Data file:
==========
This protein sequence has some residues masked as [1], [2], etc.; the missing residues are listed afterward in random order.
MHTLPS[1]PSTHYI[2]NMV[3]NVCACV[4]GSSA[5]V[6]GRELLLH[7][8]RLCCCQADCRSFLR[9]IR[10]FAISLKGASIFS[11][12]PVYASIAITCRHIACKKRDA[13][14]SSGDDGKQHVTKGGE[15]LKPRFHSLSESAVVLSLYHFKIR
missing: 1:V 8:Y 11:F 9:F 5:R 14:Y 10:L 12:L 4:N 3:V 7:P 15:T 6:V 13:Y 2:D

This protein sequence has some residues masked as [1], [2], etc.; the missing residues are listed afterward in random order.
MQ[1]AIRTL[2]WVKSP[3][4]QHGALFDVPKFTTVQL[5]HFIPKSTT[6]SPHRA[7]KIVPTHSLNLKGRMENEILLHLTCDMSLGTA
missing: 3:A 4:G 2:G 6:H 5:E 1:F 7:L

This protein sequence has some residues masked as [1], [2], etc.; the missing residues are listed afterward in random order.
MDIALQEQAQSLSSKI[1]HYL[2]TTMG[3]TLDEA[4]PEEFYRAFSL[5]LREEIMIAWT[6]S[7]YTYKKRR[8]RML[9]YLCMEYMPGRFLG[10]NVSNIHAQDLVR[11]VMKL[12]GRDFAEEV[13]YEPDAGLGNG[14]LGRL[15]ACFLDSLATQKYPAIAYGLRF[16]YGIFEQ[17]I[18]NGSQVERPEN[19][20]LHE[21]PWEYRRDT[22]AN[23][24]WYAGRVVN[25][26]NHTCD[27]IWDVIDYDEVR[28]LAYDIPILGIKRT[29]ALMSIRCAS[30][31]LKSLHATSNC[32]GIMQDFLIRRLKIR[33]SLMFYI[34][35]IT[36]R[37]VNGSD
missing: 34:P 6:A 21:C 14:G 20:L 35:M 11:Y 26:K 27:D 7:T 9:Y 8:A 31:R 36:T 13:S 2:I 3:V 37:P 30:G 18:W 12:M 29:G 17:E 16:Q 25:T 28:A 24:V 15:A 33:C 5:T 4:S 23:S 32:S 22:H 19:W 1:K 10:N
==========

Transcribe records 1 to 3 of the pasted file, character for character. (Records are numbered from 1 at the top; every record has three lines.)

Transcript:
This protein sequence has some residues masked as [1], [2], etc.; the missing residues are listed afterward in random order.
MHTLPS[1]PSTHYI[2]NMV[3]NVCACV[4]GSSA[5]V[6]GRELLLH[7][8]RLCCCQADCRSFLR[9]IR[10]FAISLKGASIFS[11][12]PVYASIAITCRHIACKKRDA[13][14]SSGDDGKQHVTKGGE[15]LKPRFHSLSESAVVLSLYHFKIR
missing: 1:V 8:Y 11:F 9:F 5:R 14:Y 10:L 12:L 4:N 3:V 7:P 15:T 6:V 13:Y 2:D

This protein sequence has some residues masked as [1], [2], etc.; the missing residues are listed afterward in random order.
MQ[1]AIRTL[2]WVKSP[3][4]QHGALFDVPKFTTVQL[5]HFIPKSTT[6]SPHRA[7]KIVPTHSLNLKGRMENEILLHLTCDMSLGTA
missing: 3:A 4:G 2:G 6:H 5:E 1:F 7:L

This protein sequence has some residues masked as [1], [2], etc.; the missing residues are listed afterward in random order.
MDIALQEQAQSLSSKI[1]HYL[2]TTMG[3]TLDEA[4]PEEFYRAFSL[5]LREEIMIAWT[6]S[7]YTYKKRR[8]RML[9]YLCMEYMPGRFLG[10]NVSNIHAQDLVR[11]VMKL[12]GRDFAEEV[13]YEPDAGLGNG[14]LGRL[15]ACFLDSLATQKYPAIAYGLRF[16]YGIFEQ[17]I[18]NGSQVERPEN[19][20]LHE[21]PWEYRRDT[22]AN[23][24]WYAGRVVN[25][26]NHTCD[27]IWDVIDYDEVR[28]LAYDIPILGIKRT[29]ALMSIRCAS[30][31]LKSLHATSNC[32]GIMQDFLIRRLKIR[33]SLMFYI[34][35]IT[36]R[37]VNGSD
missing: 34:P 6:A 21:C 14:G 20:L 35:M 11:Y 26:K 27:D 7:T 9:Y 8:A 31:R 36:T 13:S 2:I 3:V 37:P 30:G 18:W 12:M 29:G 17:E 16:Q 25:T 28:A 24:V 15:A 33:C 5:T 4:S 23:S 32:S 22:H 19:W 1:K 10:N